Tech Guest Viewpoint: E-Commerce Means Life of a Salesman for Retail
With a tremendous swath of the retail economy moving to or exclusively launching online, is the traditional role of the brick-and-mortar salesperson becoming obsolete?
Studies show consumers consistently gather information and make educated decisions when making everyday purchases through online research at home or via mobile comparison shopping. In fact, today the Internet influences more than half (52%) of U.S. retail sales – and is expected to grow to 64% by end of 2015.
How does this trend impact the future of the salesperson in a virtual economy? At first glance, the outlook may not look good. However, when it comes to items that are larger and more expensive (furniture and cars) there is an everlasting demand for salespeople with particular expertise, especially when the purchase involves both an emotional and long-term commitment.
A high-quality sofa or car can last 10-plus years, which means the salesperson is more often than not the difference-maker when it comes to making such complex, committed purchases.
While consumers want the convenience of online shopping, they also want the experience of in-store shopping. The Container Store, Best Buy, Target and Banana Republic are just a few examples of major retailers who have realized this desire and have responded by offering cross-channel shopping options, such as, “find it in a store near you,” “buy-online, pick-up-in-store,” or “reserve in-store.”
Particularly for high-ticket purchases, in addition to immediacy and convenience of access to local inventory, consumers still want to touch and feel products, immerse themselves in brand experiences, and engage with a sales expert who can provide information, make suggestions, answer questions and reaffirm their decision to buy.
Savvy retailers no longer task salespeople with the “hard sell” to make their “numbers;” instead, they want them to establish a human connection, act as a brand ambassador, and integrate into the shopper’s journey both online and in-store.
One category where this transition is especially evident is furniture. Online furniture sales are still a hugely untapped market. While over 80% of all furniture sales are influenced by the Internet, online sales of “real” furniture account for only about 4% of the $100 billion furniture industry. Shoppers still head to brick-and-mortar stores for furniture because they need to see and touch the merchandise in person – and they value the expertise and assistance of the salesperson.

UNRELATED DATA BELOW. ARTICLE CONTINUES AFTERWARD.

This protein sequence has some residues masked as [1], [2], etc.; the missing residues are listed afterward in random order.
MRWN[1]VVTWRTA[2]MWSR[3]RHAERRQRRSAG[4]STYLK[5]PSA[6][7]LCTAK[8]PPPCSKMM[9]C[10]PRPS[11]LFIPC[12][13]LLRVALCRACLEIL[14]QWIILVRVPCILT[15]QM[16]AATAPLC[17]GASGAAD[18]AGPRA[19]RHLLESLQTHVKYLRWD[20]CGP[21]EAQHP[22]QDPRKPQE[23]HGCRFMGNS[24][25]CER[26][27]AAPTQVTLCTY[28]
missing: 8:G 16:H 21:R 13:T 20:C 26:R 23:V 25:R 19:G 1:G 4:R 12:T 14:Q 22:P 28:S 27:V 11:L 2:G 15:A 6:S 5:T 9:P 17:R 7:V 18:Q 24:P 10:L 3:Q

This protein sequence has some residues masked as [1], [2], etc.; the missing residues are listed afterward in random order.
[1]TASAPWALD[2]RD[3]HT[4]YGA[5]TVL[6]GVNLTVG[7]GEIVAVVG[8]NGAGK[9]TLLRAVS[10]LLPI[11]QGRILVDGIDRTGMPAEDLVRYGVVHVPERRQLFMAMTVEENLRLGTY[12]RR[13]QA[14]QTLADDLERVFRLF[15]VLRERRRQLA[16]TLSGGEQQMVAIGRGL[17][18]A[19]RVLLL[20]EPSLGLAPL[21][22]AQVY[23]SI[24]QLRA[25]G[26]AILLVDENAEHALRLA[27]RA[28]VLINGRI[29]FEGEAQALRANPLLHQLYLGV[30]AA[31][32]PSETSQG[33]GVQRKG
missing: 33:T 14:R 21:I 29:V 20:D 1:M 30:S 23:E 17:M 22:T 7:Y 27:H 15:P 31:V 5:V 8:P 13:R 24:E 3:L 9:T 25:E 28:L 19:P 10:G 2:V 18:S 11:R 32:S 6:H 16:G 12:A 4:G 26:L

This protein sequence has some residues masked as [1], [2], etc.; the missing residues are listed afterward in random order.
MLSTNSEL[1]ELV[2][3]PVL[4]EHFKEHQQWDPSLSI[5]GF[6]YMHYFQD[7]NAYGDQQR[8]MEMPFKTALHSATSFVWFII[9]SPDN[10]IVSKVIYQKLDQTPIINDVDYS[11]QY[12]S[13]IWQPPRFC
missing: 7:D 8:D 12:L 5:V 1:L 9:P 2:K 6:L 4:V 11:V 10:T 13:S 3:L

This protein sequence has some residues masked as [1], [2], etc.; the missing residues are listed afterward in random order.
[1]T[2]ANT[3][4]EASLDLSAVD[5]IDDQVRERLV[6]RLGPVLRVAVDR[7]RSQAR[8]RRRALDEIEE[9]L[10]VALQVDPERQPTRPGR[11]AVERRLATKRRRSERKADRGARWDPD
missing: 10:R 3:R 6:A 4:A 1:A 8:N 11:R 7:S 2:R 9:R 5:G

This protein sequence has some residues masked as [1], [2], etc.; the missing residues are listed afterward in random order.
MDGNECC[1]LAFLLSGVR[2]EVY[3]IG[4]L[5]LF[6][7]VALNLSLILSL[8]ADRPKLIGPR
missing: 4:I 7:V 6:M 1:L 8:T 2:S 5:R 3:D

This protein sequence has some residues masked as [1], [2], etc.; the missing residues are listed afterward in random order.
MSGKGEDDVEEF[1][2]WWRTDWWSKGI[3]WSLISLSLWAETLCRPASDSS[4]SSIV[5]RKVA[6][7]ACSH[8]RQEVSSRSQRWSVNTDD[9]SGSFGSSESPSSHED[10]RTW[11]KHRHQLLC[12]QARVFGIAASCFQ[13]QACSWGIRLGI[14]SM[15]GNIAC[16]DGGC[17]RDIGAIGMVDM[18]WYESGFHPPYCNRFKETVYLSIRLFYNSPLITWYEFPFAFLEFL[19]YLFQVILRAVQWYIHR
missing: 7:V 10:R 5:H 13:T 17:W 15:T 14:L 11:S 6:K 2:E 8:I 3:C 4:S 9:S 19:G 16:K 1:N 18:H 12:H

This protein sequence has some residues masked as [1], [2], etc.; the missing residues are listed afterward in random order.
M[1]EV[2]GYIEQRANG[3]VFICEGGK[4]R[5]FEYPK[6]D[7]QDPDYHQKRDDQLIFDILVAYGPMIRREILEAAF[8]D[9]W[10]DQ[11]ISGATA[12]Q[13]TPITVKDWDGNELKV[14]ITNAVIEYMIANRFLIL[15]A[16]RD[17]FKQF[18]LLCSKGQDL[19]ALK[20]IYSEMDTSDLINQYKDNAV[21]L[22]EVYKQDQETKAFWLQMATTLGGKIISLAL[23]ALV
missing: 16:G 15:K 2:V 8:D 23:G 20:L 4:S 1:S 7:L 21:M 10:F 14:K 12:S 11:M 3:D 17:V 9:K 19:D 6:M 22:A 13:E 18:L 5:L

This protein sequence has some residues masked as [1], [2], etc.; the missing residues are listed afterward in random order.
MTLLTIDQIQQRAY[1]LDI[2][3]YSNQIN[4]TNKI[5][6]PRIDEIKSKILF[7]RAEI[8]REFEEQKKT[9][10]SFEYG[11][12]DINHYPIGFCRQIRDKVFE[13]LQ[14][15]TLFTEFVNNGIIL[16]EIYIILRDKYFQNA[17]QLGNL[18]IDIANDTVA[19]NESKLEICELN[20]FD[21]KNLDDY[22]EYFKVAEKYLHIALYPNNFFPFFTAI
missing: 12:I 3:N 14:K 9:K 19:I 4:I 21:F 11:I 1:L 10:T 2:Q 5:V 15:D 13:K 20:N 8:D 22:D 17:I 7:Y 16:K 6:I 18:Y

Retailers need to keep their sales associates relevant throughout a shopper’s multichannel journey. This means training salespeople and helping them embrace the digital age to engage in more thoughtful conversations via digital channels. It’s an investment that will results in more qualified sales leads and integrates the online experience in a process that allows the consumer to decide whether to make a purchase on- or off-line.
The future success of the 21st century salesperson relies heavily on retailers’ willingness to leverage technology to adapt to the way consumers are shopping today and will shop tomorrow and rethink the role of the salesperson. Leveraging technology to make in-store experiences as personalized and efficient as online shopping – that’s the future, particularly in big-ticket categories where stores play a critical role. Imagine:
A shopper researches sofas online, and decides she wants to see the sofas she’s considering in person. Without having to explain a thing, she’s greeted by name at the store by a sales associate with expertise in sofas, who brings her directly to sit in the three sofas she’s considering as well as a few personalized alternatives he has prepared. Our shopper decides to buy, and her order is completed in one click.
A shopper drives to three stores to compare sofas. At the first store, she finds a sofa (and a salesperson) she likes, but feels compelled to shop around. Leaving the store, she receives a message on her phone from the salesperson, thanking her for her visits and providing her a one-click way to purchase the sofa she liked, which she promptly does after returning home and thinking it over.
Behind the scenes, the technology that provides these seamless experiences is learning more about the shopper, personalizing merchandising, marketing and sales online and, for the first time, in stores. As the shopper moves towards her purchase, the quality of her interactions with the brand are always improving. And, the marketing and sales touch-points that ultimately help convert the shopper are measured and rewarded accordingly.
While the advent of an online economy might seem the nail in the coffin for the ‘traditional’ salesperson, in reality, it’s the advent of a new incarnation as not everything we want to buy fits nicely into that Amazon Prime box.
Carl Prindle is the president and CEO of Blueport Commerce.
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